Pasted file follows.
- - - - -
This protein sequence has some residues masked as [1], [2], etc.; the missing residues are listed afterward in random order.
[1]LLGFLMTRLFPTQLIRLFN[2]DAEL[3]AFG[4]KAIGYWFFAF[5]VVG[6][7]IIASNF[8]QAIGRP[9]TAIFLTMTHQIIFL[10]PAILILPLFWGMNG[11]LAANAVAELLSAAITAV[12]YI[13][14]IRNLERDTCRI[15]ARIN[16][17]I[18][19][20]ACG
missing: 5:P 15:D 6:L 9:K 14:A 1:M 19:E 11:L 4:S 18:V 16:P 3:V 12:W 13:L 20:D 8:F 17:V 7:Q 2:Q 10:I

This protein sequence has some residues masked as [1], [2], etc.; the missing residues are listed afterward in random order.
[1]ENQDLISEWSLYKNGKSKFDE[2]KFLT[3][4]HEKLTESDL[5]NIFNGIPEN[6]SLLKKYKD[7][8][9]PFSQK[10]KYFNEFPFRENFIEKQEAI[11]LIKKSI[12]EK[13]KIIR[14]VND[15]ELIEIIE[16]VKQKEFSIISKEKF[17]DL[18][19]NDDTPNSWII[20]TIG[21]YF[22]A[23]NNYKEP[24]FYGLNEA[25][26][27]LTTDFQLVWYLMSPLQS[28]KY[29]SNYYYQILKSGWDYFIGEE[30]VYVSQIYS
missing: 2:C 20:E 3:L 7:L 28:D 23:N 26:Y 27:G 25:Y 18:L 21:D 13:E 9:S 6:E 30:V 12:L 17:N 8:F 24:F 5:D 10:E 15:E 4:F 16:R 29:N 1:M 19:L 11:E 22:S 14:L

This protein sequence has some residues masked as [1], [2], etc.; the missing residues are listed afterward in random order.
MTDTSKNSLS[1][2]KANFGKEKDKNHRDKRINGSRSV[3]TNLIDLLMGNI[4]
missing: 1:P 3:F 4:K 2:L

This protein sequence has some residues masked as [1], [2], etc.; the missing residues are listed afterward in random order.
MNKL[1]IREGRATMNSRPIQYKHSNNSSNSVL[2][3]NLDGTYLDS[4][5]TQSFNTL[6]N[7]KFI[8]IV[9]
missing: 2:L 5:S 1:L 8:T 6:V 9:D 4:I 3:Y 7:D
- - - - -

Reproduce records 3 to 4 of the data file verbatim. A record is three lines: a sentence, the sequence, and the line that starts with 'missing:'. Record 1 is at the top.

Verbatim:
This protein sequence has some residues masked as [1], [2], etc.; the missing residues are listed afterward in random order.
MTDTSKNSLS[1][2]KANFGKEKDKNHRDKRINGSRSV[3]TNLIDLLMGNI[4]
missing: 1:P 3:F 4:K 2:L

This protein sequence has some residues masked as [1], [2], etc.; the missing residues are listed afterward in random order.
MNKL[1]IREGRATMNSRPIQYKHSNNSSNSVL[2][3]NLDGTYLDS[4][5]TQSFNTL[6]N[7]KFI[8]IV[9]
missing: 2:L 5:S 1:L 8:T 6:V 9:D 4:I 3:Y 7:D